Prescribed burns are an ideal management tool for keeping grasslands and old fields in early successional states. These early successional states provide the right mixture of plant species diversity and plant density to support many grassland wildlife species such as quail and sparrow species.
Invasive species provide limited food and habitat for wildlife species. Invasive species frequently create monocultures by outcompeting valuable native plant species. Invasive species can dramatically reduce biodiversity in a manner similar to constructing a parking lot. The are numerous invasive species important to Virginia grasslands. The following PDFs cover invasive species important to Virginia and strategies for managing them.
This is a collection of PDFs which offer management suggestions for landowners wishing to learn more about native warm season grasses, forbs, and shrubs. Information on grassland restoration and invasive species management is available.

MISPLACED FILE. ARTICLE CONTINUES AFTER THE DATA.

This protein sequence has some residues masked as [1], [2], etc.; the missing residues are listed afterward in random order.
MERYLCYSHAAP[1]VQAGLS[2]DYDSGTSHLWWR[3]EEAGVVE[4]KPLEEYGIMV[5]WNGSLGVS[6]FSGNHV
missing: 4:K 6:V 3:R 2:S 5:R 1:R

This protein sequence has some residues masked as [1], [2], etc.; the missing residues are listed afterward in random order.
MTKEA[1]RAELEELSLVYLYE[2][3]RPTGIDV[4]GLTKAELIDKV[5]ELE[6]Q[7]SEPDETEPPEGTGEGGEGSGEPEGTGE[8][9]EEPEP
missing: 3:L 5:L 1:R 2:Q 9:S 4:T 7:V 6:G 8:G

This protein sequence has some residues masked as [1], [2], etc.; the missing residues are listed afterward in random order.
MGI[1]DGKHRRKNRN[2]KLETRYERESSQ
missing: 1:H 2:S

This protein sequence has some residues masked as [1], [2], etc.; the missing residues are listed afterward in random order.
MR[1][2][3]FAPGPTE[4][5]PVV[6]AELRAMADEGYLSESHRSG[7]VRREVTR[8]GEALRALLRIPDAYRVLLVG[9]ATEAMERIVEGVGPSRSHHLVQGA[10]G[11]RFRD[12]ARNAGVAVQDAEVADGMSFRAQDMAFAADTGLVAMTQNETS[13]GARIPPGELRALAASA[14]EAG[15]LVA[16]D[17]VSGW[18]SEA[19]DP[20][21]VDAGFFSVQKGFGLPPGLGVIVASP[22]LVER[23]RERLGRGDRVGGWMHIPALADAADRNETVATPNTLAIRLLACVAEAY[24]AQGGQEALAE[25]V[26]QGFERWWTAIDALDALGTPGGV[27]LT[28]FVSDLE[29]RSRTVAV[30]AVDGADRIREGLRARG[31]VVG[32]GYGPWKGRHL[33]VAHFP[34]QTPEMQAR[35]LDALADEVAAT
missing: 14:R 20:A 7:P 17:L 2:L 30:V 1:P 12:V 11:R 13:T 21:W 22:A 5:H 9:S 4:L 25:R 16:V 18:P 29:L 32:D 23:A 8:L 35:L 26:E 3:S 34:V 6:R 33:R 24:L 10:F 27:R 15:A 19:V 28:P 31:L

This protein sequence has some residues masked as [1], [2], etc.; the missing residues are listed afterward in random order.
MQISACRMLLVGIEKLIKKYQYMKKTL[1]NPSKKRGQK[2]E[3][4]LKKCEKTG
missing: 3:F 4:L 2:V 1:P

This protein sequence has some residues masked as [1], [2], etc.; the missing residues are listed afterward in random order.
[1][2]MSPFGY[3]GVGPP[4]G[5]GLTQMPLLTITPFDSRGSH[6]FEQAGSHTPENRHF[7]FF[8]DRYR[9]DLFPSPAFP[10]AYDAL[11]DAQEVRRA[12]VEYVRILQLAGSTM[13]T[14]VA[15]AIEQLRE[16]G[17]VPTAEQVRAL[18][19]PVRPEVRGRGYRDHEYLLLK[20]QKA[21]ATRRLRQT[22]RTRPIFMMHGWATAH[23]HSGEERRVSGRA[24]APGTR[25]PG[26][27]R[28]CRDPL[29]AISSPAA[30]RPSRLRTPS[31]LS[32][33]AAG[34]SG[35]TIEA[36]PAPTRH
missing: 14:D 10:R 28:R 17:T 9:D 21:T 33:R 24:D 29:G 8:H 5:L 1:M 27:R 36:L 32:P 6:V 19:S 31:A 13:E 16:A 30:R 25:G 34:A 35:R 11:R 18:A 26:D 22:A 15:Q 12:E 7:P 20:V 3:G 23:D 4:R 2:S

Roughly 80 percent of the world's plant species require wildlife assisted pollination. Pollinated agricultural crops account for approximately 10 billion dollars annually in the United States. Pollinator decline is generally linked to habitat and forage loss and destruction of nectar corridors. Landowners can help by supporting and planting native plant species which are beneficial to pollinators.
Recent reports that can provide you with guidance on how to manage your land for native wildlife.
Numerous conservation programs offer cost-shares and/or incentives to promote the planting of native warm-season grasses.